House of Commons Library

Opposition Day Debate on Social care

Published Monday, April 23, 2018

On 25 April 2018, there will be an Opposition Day Debate on Social Care in the Commons chamber.

The Library has published several papers on the subject of social care in England. 

If an individual organises their social care package via their local authority, their assets are subject to a means test. Currently, an individual with more than £23,250 in assets is expected to pay for their care in full. For more details, the Library has a paper on Social care: paying for care home places and domiciliary care (England).

This system has been a significant issue in recent elections and the Conservative Party has promised reform. The Library paper Social care: the Conservative Party's 2017 General Election pledges on how individuals pay for care (England) contains more information about these reforms, including a possible cap on costs and a more generous £100,000 means-test capital limit. A consultation paper (Green Paper) on the subject is expected by July 2018. The potential content of this Paper is outlined in the Library briefing: Social care: the forthcoming Green Paper on older people (England).

For more background on this issue, the Library has a paper on Social care: Announcements delaying the introduction of funding reforms (including the cap) (England) - this paper discusses reforms proposed under the Coalition Government and subsequent Conservative Governments. To understand how these reforms would have worked, the Library has a paper on Social care: how the postponed changes to paying for care, including the cap, would have worked (England).

The Library has also published Social care: Government reviews and policy proposals for paying for care since 1997 (England) for more historical information.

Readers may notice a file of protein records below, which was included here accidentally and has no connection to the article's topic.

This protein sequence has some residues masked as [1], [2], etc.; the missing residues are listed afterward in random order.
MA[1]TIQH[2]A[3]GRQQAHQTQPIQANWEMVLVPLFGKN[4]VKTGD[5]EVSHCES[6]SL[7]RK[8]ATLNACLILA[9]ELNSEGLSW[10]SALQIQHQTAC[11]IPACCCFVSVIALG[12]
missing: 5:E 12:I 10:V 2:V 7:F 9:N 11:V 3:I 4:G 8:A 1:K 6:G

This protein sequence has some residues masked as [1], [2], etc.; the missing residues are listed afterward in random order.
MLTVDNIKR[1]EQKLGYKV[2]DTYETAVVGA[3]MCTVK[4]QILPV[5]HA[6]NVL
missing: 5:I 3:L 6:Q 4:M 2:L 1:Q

For more information about the system elsewhere in the UK, see:

The Library has also produced papers on other issues within the social care system, including:

Further reading

Approaches to social care funding, King's Fund, February 2018

The adult social care workforce in England, National Audit Office, February 2018

Adult Social Care Inquiry, Communities and Local Government Select Committee, March 2017

State of Care 2016/17, Care Quality Commission, 2017 (in particular pages 52-61)

The state of adult social care services 2014 to 2017, Care Quality Commission, 2017

Older People's Care Survey 2017, Family and Childcare Trust, 2017

'Why call it care when nobody cares?', Age UK, 2016. The results of 127 interviews regarding the quality of social care people have experienced.

The failure of privatised adult social care in England: what is to be done? Centre for Health and the Public Interest, November 2016

Social care for older people, King's Fund, September 2016

Commons Debate packs CDP-2018-0104

Authors: Tim Jarrett; Alexander Bellis

Topics: Community care, Incomes and poverty, Older people

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